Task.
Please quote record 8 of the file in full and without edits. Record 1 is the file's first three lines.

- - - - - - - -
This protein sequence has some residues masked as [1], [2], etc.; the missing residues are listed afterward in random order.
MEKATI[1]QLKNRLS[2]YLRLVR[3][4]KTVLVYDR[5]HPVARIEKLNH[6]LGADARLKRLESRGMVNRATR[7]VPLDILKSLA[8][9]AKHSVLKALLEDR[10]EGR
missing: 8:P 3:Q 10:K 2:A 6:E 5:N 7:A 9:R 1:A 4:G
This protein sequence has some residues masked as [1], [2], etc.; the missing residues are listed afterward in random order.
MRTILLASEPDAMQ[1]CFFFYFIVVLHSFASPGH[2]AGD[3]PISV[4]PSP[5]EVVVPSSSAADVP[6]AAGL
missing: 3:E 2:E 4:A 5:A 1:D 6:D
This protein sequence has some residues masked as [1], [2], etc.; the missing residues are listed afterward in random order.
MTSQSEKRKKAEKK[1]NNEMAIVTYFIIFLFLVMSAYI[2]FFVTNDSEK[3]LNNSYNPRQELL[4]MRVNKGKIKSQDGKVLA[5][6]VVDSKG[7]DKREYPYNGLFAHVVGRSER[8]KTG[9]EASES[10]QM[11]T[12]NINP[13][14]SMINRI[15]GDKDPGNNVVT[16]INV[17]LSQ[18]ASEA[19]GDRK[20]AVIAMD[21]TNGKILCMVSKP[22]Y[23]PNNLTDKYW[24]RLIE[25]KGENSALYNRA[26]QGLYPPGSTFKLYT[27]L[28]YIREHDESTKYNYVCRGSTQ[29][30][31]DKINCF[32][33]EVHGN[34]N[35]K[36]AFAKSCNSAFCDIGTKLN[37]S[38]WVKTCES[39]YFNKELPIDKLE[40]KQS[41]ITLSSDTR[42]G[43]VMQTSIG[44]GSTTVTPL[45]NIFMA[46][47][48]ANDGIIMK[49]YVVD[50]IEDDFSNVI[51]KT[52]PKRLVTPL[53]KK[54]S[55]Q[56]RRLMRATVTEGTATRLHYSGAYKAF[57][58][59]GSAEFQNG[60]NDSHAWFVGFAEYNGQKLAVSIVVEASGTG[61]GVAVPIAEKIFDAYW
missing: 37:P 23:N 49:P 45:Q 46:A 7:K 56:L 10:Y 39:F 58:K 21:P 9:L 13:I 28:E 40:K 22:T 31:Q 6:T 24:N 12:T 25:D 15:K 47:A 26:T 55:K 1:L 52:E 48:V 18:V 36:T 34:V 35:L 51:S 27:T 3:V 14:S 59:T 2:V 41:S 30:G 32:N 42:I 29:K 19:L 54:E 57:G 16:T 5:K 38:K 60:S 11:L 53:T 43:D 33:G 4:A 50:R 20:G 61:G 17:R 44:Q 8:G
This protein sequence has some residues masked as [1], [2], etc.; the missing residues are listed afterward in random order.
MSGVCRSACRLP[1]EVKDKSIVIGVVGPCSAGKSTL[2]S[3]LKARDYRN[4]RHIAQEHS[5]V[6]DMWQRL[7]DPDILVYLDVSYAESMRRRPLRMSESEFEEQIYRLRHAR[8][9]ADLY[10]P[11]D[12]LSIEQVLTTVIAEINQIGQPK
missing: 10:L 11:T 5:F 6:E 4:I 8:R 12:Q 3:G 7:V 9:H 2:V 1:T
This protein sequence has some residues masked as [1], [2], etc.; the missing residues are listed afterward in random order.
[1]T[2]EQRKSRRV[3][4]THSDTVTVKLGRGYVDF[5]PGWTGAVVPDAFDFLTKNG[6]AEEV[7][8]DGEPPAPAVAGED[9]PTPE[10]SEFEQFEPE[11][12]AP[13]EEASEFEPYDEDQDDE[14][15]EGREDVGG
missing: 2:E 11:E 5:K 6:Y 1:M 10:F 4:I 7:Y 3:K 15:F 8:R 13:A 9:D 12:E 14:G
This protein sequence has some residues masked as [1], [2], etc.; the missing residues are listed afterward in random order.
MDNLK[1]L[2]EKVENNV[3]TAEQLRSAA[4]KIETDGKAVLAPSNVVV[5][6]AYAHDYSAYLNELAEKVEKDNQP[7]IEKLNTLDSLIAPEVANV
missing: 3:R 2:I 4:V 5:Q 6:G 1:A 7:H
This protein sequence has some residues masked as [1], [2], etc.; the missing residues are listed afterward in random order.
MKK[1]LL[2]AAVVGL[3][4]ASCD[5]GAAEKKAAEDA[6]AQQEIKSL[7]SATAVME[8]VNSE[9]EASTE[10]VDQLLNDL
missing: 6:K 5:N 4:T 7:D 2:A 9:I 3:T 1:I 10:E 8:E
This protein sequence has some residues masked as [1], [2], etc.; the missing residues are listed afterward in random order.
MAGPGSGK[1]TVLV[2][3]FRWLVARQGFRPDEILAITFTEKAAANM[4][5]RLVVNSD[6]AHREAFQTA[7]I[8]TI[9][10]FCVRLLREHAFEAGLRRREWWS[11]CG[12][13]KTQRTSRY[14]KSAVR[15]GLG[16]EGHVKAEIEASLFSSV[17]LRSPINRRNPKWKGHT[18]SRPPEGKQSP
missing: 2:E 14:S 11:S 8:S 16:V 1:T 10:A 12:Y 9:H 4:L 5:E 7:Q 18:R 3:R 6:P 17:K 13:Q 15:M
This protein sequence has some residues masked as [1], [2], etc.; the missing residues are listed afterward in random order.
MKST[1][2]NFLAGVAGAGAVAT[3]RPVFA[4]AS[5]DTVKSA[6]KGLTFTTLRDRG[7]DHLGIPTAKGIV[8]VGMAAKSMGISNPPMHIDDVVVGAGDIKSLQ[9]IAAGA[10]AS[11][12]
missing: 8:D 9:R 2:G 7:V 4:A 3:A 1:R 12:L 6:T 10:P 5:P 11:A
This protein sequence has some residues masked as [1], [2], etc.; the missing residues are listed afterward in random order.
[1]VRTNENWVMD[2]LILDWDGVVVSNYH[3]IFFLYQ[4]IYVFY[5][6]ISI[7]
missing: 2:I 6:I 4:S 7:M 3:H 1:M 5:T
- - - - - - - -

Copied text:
This protein sequence has some residues masked as [1], [2], etc.; the missing residues are listed afterward in random order.
MAGPGSGK[1]TVLV[2][3]FRWLVARQGFRPDEILAITFTEKAAANM[4][5]RLVVNSD[6]AHREAFQTA[7]I[8]TI[9][10]FCVRLLREHAFEAGLRRREWWS[11]CG[12][13]KTQRTSRY[14]KSAVR[15]GLG[16]EGHVKAEIEASLFSSV[17]LRSPINRRNPKWKGHT[18]SRPPEGKQSP
missing: 2:E 14:S 11:S 8:S 16:V 1:T 10:A 12:Y 9:H 4:L 5:E 7:Q 18:R 3:R 6:P 17:K 13:Q 15:M